Date of Award
Master of Science
Comparative and Experimental Medicine
Hwa-Chain Robert Wang, Sundar Venkatachalam
Breast cancer is caused by a variety of environmental and genetic factors that influence cell growth and survival. Changes in the level or function of cell cycle regulatory proteins are often associated with breast cancer. Low expression of the cell cycle inhibitor, p27Kip1, is associated with aggressive breast tumors. Clinical observations have inspired studies to analyze p27 as a potential target for signal transduction pathways in cancer cells. The stability of p27 determines it’s ability to regulate the cell cycle, and changes in transcription and translation of p27 are less influential. The regulation of the cellular localization of p27 by signal transduction pathways has become a focus of recent research. This study attempts to clarify how Akt regulates p27 localization and stability, and what implications this data may have on tumor growth and metastasis. Cells were transfected with MryAkt plasmid to artificially activate Akt. Immunoflorescence and cell fractionation results verified that MryAkt causes cytoplasmic retention of p27 in MCF-7 breast cancer cells. Labeling experiments with 35S methionine demonstrated that MryAkt causes nascent p27 to accumulate in the cytoplasm .Metabolic pulse chase labeling and cyclohexamide experiments also determined that p27 was stabilized by MryAkt. Degradation in the nuclear and cytoplasmic compartments was unaffected by Akt, which supports the hypothesis that MryAkt effects only p27 localization, and the stabilization of p27 by Akt is a result of its cytoplasmic retention. Lastly, the mitogen estradiol has similar effects on p27 as MryAkt, proving that estrogen can influence p27 through the Akt pathway.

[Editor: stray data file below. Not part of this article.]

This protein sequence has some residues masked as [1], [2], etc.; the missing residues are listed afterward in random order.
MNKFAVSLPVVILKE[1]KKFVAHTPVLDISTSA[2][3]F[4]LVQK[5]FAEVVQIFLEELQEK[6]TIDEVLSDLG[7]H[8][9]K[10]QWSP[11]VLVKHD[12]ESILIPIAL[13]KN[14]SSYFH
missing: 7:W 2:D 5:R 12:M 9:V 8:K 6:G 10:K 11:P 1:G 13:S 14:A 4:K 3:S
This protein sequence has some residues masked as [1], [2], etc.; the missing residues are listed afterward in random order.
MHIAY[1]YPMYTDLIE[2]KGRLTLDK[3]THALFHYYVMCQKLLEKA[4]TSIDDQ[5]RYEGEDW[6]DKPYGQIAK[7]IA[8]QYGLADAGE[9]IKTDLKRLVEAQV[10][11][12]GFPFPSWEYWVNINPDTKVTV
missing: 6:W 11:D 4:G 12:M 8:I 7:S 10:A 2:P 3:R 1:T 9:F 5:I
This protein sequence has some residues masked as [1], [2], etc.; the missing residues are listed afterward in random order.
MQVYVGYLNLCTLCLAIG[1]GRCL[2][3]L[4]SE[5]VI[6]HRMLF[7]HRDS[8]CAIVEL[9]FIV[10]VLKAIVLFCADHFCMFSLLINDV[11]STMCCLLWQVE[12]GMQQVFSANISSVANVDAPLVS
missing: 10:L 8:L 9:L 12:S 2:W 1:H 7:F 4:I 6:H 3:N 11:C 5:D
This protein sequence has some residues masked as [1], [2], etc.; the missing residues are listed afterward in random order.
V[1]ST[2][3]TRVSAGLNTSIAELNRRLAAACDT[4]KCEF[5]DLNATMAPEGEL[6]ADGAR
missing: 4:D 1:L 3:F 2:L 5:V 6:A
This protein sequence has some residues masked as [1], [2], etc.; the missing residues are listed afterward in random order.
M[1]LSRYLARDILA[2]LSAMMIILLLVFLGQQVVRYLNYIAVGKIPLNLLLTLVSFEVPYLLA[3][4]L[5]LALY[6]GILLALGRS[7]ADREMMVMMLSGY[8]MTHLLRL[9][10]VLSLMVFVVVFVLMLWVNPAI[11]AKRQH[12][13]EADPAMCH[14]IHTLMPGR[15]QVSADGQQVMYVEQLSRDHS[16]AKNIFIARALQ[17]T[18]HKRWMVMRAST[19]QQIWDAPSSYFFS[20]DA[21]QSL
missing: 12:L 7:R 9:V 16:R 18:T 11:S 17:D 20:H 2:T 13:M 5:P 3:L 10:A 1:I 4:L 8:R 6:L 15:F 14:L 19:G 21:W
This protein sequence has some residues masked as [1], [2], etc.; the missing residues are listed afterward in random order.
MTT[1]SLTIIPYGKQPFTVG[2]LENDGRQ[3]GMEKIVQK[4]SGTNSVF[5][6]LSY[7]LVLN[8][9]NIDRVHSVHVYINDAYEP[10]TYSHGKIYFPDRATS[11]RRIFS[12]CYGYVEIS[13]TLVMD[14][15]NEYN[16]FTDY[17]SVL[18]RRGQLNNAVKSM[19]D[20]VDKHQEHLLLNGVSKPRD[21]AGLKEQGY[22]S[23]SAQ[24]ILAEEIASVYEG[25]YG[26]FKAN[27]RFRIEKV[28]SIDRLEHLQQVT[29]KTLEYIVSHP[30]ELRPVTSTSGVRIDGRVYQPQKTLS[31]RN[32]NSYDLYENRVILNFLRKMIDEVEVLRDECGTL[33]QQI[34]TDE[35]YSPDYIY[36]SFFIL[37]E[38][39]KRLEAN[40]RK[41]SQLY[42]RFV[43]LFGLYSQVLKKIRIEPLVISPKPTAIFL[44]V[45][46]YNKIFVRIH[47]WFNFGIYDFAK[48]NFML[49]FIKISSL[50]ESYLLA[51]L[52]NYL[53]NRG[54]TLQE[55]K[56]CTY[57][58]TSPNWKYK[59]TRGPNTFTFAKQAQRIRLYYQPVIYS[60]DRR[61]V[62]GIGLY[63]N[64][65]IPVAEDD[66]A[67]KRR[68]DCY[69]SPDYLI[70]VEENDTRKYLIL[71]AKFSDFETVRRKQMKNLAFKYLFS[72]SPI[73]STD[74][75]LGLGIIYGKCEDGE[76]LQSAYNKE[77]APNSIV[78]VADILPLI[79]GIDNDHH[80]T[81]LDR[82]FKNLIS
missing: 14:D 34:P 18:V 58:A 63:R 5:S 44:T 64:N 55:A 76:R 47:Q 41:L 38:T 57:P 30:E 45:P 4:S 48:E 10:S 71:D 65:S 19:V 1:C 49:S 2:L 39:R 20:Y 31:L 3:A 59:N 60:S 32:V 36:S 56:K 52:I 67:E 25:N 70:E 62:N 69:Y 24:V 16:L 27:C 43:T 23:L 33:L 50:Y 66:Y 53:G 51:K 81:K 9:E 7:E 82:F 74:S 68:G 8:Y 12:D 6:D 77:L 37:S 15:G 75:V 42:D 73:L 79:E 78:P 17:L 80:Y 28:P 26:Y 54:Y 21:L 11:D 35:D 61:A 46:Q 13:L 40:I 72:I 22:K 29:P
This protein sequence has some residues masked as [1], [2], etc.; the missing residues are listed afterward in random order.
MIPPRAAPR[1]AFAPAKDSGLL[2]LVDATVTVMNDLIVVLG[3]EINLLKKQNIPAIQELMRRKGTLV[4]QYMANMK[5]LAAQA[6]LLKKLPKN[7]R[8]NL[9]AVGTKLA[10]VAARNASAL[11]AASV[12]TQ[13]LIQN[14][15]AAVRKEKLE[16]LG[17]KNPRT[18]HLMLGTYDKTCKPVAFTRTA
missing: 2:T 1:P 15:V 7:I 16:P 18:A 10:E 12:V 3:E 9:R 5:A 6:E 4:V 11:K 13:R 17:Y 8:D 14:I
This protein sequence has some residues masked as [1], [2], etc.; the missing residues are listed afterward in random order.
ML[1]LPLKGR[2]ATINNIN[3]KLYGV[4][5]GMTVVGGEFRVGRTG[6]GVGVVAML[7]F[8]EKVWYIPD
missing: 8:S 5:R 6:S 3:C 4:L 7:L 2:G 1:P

Bradbury, Marissa J., "Control of p27 Localization and Degradation by the PI3 Kinase Akt/PKB pathway in MCF-7 Breast Cancer Cells. " PhD diss., University of Tennessee, 2004.